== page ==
HLA-B*35:01 and Green Tea-Induced Liver Injury.

Journal Article (Journal Article)

BACKGROUND AND AIMS: Herbal supplements, and particularly multi-ingredient products, have become increasingly common causes of acute liver injury. Green tea is a frequent component in implicated products, but its role in liver injury is controversial. The aim of this study was to better characterize the clinical features, outcomes, and pathogenesis of green tea-associated liver injury. APPROACH AND RESULTS: Among 1,414 patients enrolled in the U.S. Drug-Induced Liver Injury Network who underwent formal causality assessment, 40 cases (3%) were attributed to green tea, 202 to dietary supplements without green tea, and 1,142 to conventional drugs. The clinical features of green tea cases and representation of human leukocyte antigen (HLA) class I and II alleles in cases and control were analyzed in detail. Patients with green tea-associated liver injury ranged in age from 17 to 69 years (median = 40) and developed symptoms 15-448 days (median = 72) after starting the implicated agent. The liver injury was typically hepatocellular (95%) with marked serum aminotransferase elevations and only modest increases in alkaline phosphatase. Most patients were jaundiced (83%) and symptomatic (88%). The course was judged as severe in 14 patients (35%), necessitating liver transplantation in 3 (8%), but rarely resulting in chronic injury (3%). In three instances, injury recurred upon re-exposure to green tea with similar clinical features, but shorter time to onset. HLA typing revealed a high prevalence of HLA-B*35:01, found in 72% (95% confidence interval [CI], 58-87) of green tea cases, but only 15% (95% CI, 10-20) caused by other supplements and 12% (95% CI, 10-14) attributed to drugs, the latter rate being similar to population controls (11%; 95% CI, 10.5-11.5). CONCLUSIONS: Green tea-related liver injury has distinctive clinical features and close association with HLA-B*35:01, suggesting that it is idiosyncratic and immune mediated.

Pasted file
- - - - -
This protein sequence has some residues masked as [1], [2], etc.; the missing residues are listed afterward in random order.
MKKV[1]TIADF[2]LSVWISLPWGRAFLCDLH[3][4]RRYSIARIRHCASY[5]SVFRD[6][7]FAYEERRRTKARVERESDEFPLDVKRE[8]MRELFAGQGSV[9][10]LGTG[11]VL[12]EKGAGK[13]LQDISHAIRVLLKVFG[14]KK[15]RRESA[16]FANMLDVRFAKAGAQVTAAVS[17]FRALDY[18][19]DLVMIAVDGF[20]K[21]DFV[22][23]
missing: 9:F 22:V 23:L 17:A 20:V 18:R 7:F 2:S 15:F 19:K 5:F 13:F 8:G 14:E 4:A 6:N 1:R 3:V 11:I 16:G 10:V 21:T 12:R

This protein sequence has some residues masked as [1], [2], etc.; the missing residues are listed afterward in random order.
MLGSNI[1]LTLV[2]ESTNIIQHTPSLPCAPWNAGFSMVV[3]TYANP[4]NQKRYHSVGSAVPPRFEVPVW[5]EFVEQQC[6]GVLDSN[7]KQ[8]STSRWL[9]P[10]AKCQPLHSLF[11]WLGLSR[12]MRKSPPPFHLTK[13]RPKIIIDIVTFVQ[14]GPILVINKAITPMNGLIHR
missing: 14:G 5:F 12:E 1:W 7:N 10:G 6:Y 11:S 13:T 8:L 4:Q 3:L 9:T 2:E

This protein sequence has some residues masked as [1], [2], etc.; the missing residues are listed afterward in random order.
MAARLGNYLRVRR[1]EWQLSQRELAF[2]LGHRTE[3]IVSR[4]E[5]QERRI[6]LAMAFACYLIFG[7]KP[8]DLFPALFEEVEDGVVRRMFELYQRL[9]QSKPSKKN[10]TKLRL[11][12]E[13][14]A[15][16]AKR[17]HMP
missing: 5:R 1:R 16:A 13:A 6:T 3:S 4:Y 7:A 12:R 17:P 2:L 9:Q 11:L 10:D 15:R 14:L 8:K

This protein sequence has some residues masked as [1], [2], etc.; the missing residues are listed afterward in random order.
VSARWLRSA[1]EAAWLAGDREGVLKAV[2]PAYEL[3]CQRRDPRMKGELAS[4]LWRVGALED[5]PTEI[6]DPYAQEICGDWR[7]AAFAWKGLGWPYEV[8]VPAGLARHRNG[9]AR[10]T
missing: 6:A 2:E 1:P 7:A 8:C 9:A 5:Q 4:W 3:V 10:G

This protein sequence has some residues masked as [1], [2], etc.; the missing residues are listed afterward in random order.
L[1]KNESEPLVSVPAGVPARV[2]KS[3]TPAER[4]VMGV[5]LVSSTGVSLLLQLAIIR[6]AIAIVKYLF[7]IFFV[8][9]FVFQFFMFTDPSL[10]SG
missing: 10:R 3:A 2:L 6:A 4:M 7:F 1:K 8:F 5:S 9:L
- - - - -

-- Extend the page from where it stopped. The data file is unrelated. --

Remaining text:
Full Text

Duke Authors

Cited Authors

  • Hoofnagle, JH; Bonkovsky, HL; Phillips, EJ; Li, Y-J; Ahmad, J; Barnhart, H; Durazo, F; Fontana, RJ; Gu, J; Khan, I; Kleiner, DE; Koh, C; Rockey, DC; Seeff, LB; Serrano, J; Stolz, A; Tillmann, HL; Vuppalanchi, R; Navarro, VJ; Drug-Induced Liver Injury Network,

Published Date

  • September 5, 2020

Published In

PubMed ID

  • 32892374

Pubmed Central ID

  • PMC8052949

Electronic International Standard Serial Number (EISSN)

  • 1527-3350

Digital Object Identifier (DOI)

  • 10.1002/hep.31538

Language

  • eng

Conference Location

  • United States